5 Things Restaurant Kids' Menus Are Telling Your Kids
As I wrote last week, eating at home every single day is not a realistic goal for most people. This is why being able to select healthy options when dining outside of the home is one of the 5 Key Skills of Healthy Eaters.
This skill is more important than ever because of how frequently
Americans are now eating in restaurants. Last year, for the first time, Americans spent more at restaurants than they did at grocery stores. Eating out has changed from an occasional splurge to a common choice. This frequency makes it impossible to maintain an overall healthy diet without being able to make good choices outside of the home, where very often options are designed based purely on taste with little to no consideration for health. (Very likely, this increase in dining out is at least partly responsible for over 2/3 of American adults being overweight or obese.)
Unfortunately, while traveling this summer with my family, I noticed that the kids’ menus we came across in restaurants of many types communicate
messages that undermine parents’ efforts to help their children become healthy eaters.
Here are five messages about food
kids' menus are giving your kids...
(Followed by five better places to order from.)
1. Kids Need to Eat Different Foods than Adults.
At this point this may be something that you’ve taken for granted because the whole concept of a “Kids Menu” has become so ubiquitous. But is it even true?
On sites like Yelp and TripAdvisor a restaurant is only marked kid-friendly if it offers a separate menu for kids. Should we think that without a designated kids’ menu a restaurant doesn’t prepare any foods suitable for children? This seems silly. We aren’t different species. We are all human.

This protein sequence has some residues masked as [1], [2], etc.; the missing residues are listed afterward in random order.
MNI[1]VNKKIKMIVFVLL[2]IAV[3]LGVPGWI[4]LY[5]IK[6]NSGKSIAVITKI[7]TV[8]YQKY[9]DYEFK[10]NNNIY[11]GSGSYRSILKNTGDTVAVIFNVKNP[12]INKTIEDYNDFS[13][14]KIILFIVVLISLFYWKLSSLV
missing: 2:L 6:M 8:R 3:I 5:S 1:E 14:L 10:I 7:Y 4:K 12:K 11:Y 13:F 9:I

The randomly set age limit of 12 often assigned to these menus highlights just how crazy this separation of menus are. It suggests that 12 and 13-year old children eat completely different types of food. Whatever could happen that year to change their taste buds (and nutritional needs) so drastically?
2. There are only about 5 foods that kids can eat.
I can read a kids’ menu with my eyes shut. (If you have kids, I bet you can too!) At restaurant after restaurant, chain or not, these same options await your child: pizza, pasta, chicken nuggets, hamburger and grilled cheese, with a side of fries always an option (even with the pasta!). Sometimes the pasta has cheese and sometimes tomato sauce. Once in a while you will see a hot dog (don’t get me started on this one).
Though restaurants may spend considerable time and talent developing unique and interesting menus, when it comes to the kids’ menu this often seems lacking. Instead, these foods are low in fiber, vitamins and antioxidants and disturbingly high is saturated fat and refined carbohydrates.
When you do visit a restaurant with an original kids’ menu, be sure to thank them! They are rare and special gems.
3. Food for kids comes in only certain colors.
Let’s look at those typical kids’ menu options again more closely:
Pizza: white, red, yellow
Pasta: white, red (tomato sauce) or yellow (cheese)
Hamburger: white, brown, red (ketchup)
Grilled cheese: white, yellow
Chicken nuggets & fries: white, brown, red (ketchup)
While I often can be heard encouraging my clients (as well as my own children) to “eat a rainbow” by choosing foods in a wide variety of (naturally-occurring) colors, these menus’ color spectrum ranges from only white and yellow to red and brown. That's no rainbow I've ever seen!